Vaping health risks up in the air

Chances are, each and every one of us knows of somebody who smokes cigarettes.

They are the friend with the terrible cough or the aunt that always dismisses herself during a family dinner then returns smelling like a honky-tonk tavern and ruins everyone’s appetite.

We know all too well the nightmarish effects cigarettes have on our bodies, from lung cancer to heart disease, it is no secret that cigarettes are a health nut’s worst enemy.

However, what could the tofu-munching, healthier folks among us have to say about a more socially acceptable and less toxic way for Aunt Ashtray to get her fix?

Since its recent boom in 2013, vaping has become a billion-dollar industry, thriving with over 3,500 shops and 2.5 million consumers in the United States alone.

Vaping is the use of an electronic-powered “cigarette” that simulates the sensation of smoking with or without actual nicotine.

Simply by inhaling or pressing a button on this device, the user begins taking in an aerosol-like substance that contains mainly the flavoring of the users choosing, nicotine if desired, and water vapor.

Consumers often describe these cigarette substitutes as a more convenient and cost effective way to smoke today.

With that being the consensus, it is no surprise that 4.9 percent of college students have adopted the habit of vaping according to the Maryland Source Center for Quitting Use and Initiation of Tabaco.

Those who have admitted to vaping have also stated they have tried conventional cigarettes in the past and have found vaping to be a cheaper and more tolerable substitute.

Darrin Raspberry, an adjunct instructor at DMACC, gave up smoking three years ago to begin vaping.

“I have spent $12,000 in three years on cigarettes, about $4,000 a year,” Raspberry said.

Since vaping, Raspberry said he feels a lot better and has saved quite a bit of money.   

“Now I spend about $700 to $800 a year since I switched to vaping.”

Raspberry, having knowledge and experience with vaping gave some words of advice: “ One should always use caution when smoking or vaping anything, but if you have to smoke, vape.”    

Mike Greene, a speech major at DMACC from Adel, Iowa, says he began vaping because he heard about it from his friends and desired an alternative to smoking cigarettes.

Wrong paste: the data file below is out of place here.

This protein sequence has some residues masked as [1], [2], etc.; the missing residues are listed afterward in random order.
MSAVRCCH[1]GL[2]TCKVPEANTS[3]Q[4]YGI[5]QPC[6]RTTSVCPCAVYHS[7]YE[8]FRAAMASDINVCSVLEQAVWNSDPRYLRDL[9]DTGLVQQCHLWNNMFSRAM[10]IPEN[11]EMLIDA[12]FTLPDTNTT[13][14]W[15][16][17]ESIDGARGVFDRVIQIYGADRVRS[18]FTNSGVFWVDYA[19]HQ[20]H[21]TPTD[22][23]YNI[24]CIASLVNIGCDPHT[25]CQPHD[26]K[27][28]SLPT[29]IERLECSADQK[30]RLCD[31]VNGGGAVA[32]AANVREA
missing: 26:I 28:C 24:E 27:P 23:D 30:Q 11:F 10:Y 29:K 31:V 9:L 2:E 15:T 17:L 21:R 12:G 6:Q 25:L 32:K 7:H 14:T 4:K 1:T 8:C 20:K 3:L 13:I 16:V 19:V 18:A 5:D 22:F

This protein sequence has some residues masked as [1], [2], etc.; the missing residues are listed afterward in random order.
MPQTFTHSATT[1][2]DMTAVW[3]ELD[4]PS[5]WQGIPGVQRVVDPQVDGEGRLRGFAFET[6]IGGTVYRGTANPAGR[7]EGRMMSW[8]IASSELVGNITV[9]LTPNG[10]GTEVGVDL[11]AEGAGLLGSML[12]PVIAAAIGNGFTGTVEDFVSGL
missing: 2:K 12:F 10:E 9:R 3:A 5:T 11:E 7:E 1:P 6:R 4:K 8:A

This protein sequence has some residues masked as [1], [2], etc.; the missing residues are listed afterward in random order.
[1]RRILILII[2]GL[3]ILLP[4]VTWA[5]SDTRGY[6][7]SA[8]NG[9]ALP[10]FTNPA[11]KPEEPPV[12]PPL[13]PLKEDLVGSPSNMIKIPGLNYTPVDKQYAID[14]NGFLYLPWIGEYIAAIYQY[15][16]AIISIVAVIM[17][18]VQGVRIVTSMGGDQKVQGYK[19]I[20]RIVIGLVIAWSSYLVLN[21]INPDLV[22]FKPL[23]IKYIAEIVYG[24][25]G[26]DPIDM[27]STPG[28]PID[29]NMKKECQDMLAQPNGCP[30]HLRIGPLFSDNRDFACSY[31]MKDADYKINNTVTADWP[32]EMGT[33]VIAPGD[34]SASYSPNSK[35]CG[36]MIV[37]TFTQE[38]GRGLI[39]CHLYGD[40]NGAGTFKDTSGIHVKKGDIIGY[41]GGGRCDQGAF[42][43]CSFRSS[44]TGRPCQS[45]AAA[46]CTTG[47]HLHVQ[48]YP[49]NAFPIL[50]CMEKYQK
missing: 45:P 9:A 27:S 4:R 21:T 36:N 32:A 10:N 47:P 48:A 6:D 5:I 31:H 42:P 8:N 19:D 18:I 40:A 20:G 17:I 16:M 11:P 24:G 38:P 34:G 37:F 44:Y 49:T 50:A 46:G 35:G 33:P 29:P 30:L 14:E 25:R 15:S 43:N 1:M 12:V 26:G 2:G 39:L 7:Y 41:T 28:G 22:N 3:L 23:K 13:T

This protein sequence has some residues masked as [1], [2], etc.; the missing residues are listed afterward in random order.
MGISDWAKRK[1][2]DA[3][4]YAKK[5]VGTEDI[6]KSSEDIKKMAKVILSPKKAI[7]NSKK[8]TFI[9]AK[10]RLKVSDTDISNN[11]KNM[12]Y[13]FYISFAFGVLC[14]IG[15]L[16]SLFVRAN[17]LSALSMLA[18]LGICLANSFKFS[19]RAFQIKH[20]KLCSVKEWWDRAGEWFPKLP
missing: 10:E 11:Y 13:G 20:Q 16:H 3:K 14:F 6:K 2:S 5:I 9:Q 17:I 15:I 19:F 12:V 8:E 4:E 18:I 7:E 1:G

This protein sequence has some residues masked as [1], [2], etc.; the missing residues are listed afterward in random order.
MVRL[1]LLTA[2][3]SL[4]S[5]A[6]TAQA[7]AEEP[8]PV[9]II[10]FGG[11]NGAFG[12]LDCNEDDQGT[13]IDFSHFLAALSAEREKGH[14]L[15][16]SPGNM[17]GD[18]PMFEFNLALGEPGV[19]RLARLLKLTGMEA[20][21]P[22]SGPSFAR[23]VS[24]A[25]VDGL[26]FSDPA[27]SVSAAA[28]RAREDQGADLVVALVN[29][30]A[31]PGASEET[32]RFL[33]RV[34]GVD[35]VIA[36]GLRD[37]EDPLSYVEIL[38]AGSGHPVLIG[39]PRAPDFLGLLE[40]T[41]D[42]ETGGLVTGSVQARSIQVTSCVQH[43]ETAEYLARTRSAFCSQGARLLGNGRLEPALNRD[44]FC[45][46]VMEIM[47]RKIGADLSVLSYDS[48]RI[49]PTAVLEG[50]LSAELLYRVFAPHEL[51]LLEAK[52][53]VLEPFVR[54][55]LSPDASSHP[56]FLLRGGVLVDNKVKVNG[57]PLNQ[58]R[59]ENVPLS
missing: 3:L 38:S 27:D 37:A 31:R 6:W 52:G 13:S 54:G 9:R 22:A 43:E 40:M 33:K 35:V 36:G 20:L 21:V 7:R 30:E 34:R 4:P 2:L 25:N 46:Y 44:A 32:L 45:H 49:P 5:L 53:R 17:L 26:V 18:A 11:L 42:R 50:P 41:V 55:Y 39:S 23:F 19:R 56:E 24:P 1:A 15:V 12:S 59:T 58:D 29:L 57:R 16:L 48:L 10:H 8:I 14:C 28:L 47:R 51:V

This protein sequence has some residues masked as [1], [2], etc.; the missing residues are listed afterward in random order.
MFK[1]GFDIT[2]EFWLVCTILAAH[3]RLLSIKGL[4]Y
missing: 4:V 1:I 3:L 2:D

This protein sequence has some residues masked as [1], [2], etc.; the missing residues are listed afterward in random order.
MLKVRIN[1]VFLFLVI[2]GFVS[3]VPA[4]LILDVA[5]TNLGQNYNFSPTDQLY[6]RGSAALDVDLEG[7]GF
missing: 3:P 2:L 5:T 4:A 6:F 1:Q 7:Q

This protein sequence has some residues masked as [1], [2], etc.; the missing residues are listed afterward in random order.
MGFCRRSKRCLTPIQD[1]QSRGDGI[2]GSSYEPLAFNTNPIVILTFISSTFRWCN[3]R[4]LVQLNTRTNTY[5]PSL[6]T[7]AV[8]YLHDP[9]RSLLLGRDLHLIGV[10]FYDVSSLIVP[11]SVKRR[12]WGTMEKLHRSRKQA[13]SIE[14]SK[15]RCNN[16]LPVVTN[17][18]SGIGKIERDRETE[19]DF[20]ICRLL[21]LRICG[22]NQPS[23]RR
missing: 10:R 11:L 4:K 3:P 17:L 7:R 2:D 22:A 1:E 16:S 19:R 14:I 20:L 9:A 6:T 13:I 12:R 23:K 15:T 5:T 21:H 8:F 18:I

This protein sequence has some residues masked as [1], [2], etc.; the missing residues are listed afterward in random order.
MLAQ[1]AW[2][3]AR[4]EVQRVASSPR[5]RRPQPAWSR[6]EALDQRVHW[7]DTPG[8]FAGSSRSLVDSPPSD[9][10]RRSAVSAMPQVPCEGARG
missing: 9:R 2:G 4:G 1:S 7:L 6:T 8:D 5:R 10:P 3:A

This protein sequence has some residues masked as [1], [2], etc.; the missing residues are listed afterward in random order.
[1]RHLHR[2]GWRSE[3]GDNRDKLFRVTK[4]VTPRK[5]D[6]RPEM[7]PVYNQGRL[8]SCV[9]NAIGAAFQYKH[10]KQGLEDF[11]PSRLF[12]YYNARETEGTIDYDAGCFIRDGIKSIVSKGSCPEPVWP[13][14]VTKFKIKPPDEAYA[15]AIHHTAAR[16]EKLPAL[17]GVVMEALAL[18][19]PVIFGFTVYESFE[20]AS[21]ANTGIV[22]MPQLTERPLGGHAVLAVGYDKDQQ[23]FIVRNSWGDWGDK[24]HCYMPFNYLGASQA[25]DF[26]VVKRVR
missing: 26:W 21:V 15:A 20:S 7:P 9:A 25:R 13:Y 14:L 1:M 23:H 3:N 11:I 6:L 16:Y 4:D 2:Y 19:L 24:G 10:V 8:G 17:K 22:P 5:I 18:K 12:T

Since Greene switched away from cigarettes to vaping a few months ago, he has felt better.

“I can breathe. I get up in the morning with no problem and I do not cough as much as I use to,” Greene said.

Greene goes through about a tank, 5 milliliters, of e-liquid a day.

“I own a KangerTech PV … it was about $80 and the juice runs $10-$20. It’s a lot cheaper than smoking.”  When asked about DMACC’s tobacco-free policy he was very candid with his answer: “I don’t care, I vape where I want.”

DMACC has officially been a tobacco-free campus since Iowa passed its Smokefree Air Act in 2008. However, DMACC’s nursing department and faculty along with aid from Laurie Wolf, Executive Dean of Student Services, have been doing research of their own since 2007 on the effects of cigarette usage and how to enforce a no smoking policy on campus.

On the Smokefree Air Act, Wolf said, “The first two years were a nightmare. The staff was upset about the inconvenience of not being able to smoke on DMACC property. Work efficiency went up as time passed and there were no longer any complaints from people about walking through clouds of smoke to get into a building.

Visitors would often comment on how beautiful and clean the campus is.”

Wolf was also clear about the series of consequences if someone was caught smoking on campus. 

The first offence results in a lecture and meeting with a judicial officer.

Second offence you take three hours of community service or write and paper.

Third offence results in a $50 fine.

Despite its millions of admirers, there are still some people skeptical of the effects vaping has on your health.

In a study published in the New England Journal of Medicine, Portland University researches revealed that electronic cigarettes contain levels of formaldehyde equal to that of most glues, plywood, industrial disinfectants, and common household cleaning products. 

The newer PVs (personal vaporizers) that are out on the market today give the consumer the ability to control the temperature of the device.

In order to get a more satisfying hit, veterans of vaping often keep their device at a higher temperature to allow more liquid to be released.

While more juice is being released, so is the formaldehyde.

Researchers found that when a PV was set to 3.3 volts the consumer was inhaling little to no formaldehyde, but when the voltage reached 5, 380 micrograms of formaldehyde were released into the recipient’s lungs.

Despite this research, no solid information has been released on the effects formaldehyde has on your body.


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